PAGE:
Understanding oral microbiota programming attracts increasing interest due to its importance for oral health and potential associations with systemic diseases. Here the oral microbiota was longitudinally characterized in children from 2 days (n = 206) to 5 years of age and in young adults (n = 175) by sequencing of the v3-v4 region of the 16S rRNA gene from saliva extracted DNA. Alpha diversity increased by age, with 2-day- and 3-month-old infants in one sub-group, and 18-month- and 3-year-old children in another.
Firmicutes decreased up to 3 years of age, whereas Proteobacteria, Actinobacteria, Bacteroidetes and Fusobacteria abundances increased. Abiotrophia, Actinomyces, Capnocytophaga, Corynebacterium, Fusobacterium, Kingella, Leptotrichia, Neisseria and Porphyromonas appeared from 18-months of age. This was paralleled by expansions in the core microbiome that continued up to adulthood.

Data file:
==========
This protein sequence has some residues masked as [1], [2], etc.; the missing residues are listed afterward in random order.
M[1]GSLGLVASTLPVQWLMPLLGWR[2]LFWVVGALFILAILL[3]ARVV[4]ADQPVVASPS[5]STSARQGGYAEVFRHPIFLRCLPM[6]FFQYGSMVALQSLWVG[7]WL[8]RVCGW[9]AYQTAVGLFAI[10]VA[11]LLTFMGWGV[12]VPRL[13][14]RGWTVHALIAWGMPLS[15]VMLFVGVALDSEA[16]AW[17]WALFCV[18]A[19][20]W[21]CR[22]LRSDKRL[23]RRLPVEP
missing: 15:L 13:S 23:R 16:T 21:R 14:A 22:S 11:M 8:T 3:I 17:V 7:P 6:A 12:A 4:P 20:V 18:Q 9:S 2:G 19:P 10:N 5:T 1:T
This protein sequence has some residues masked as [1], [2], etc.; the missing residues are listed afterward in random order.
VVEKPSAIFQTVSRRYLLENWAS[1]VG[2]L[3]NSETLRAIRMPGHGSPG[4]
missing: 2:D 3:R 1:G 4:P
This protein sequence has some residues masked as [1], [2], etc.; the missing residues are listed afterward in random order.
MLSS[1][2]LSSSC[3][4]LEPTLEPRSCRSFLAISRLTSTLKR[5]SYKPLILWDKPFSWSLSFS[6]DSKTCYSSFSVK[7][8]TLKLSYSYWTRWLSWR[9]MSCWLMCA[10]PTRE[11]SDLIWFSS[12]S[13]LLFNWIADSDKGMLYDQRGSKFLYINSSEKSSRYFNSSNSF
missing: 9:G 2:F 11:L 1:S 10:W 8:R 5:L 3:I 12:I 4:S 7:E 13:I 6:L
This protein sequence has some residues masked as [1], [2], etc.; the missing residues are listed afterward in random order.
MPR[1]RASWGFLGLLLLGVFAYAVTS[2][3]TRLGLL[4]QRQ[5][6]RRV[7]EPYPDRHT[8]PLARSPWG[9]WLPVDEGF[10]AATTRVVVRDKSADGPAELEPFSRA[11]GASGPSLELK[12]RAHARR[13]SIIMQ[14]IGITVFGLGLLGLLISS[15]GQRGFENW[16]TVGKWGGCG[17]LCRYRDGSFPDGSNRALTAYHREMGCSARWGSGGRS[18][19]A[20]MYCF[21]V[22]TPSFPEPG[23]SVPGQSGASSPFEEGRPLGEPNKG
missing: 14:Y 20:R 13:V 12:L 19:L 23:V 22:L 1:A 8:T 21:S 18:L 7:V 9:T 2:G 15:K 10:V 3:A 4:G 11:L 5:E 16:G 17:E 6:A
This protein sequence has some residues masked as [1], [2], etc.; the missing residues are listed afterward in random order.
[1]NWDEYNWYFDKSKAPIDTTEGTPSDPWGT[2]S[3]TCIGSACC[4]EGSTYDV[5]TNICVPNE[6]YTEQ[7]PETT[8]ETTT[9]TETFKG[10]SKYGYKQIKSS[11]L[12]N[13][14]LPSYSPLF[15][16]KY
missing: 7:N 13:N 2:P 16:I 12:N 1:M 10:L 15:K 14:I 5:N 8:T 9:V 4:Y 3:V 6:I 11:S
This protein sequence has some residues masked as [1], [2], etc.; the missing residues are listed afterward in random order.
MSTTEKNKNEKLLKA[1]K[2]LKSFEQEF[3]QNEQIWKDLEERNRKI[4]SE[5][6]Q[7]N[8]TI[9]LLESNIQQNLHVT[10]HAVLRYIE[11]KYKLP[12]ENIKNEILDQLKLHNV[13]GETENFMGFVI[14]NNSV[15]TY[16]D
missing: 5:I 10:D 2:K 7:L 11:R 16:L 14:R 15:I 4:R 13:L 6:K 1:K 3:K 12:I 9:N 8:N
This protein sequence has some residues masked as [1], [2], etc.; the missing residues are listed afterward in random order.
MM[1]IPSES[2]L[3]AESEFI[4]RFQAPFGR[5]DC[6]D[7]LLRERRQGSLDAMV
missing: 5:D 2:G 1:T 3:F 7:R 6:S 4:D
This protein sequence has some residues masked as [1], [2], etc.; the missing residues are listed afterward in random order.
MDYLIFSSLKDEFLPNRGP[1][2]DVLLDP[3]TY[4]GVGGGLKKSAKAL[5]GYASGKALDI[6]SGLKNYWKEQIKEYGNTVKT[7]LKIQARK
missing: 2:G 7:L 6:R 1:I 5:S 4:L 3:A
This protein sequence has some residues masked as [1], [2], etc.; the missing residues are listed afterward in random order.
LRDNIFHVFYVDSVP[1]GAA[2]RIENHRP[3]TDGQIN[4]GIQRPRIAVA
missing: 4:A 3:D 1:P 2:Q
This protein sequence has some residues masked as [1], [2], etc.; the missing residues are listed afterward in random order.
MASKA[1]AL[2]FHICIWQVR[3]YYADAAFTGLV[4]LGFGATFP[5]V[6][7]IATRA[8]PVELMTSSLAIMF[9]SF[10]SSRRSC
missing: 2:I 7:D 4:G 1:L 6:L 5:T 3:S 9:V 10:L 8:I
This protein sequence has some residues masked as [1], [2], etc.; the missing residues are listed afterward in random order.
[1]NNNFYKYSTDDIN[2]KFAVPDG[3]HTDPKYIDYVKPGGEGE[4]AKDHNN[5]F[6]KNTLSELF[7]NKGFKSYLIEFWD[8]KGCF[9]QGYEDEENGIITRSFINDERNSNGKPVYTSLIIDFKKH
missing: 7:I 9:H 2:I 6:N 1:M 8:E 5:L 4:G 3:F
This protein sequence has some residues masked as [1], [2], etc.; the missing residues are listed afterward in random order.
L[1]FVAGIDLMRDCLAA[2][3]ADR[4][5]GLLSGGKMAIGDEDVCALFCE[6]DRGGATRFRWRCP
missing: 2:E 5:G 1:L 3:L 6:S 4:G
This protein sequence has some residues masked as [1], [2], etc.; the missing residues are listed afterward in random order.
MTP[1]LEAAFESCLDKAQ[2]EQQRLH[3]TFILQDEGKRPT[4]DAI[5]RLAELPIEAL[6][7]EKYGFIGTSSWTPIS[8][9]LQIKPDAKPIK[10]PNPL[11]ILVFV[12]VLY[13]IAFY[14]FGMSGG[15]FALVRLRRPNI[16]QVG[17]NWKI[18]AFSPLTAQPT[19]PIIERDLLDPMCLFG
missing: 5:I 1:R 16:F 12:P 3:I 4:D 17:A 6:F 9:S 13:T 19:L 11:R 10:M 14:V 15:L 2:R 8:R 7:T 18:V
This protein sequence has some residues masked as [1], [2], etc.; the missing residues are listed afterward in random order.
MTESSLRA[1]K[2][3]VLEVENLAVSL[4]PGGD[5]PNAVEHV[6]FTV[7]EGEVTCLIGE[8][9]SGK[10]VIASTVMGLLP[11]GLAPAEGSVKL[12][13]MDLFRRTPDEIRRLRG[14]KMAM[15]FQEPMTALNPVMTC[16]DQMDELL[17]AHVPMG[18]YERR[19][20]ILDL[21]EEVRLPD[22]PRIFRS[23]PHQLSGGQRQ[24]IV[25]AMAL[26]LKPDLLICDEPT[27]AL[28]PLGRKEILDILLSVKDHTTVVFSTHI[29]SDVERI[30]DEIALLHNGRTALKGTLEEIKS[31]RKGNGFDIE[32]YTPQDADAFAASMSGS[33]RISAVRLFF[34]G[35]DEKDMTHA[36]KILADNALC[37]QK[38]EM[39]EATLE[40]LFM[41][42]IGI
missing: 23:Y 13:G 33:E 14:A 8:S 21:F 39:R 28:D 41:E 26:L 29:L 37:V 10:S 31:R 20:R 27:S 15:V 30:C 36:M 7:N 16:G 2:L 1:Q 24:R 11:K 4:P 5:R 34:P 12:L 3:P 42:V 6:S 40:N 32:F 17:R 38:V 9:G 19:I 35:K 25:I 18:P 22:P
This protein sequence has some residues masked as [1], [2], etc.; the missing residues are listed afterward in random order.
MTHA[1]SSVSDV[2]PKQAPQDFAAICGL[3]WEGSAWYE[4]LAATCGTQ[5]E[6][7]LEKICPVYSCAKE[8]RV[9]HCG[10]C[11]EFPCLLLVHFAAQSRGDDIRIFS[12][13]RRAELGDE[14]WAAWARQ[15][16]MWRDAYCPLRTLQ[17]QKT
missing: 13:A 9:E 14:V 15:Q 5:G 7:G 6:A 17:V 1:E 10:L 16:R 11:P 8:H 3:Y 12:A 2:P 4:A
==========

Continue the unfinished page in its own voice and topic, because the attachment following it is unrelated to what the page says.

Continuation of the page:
The age-related microbiota transformation was paralleled by functional alterations, e.g., changed metabolic pathways that reflected e.g., breastfeeding and increasing proportions of anaerobic species. Oral microbiotas differed by feeding mode and weakly by mode of delivery, but not gender, pacifier use or cleaning method or probiotic intake. The study shows that the saliva microbiota is diverse 2 days after birth and under transformation up to 5 years of age and beyond, with fluctuations possibly reflecting age-related environmental influences.
Read more: Nature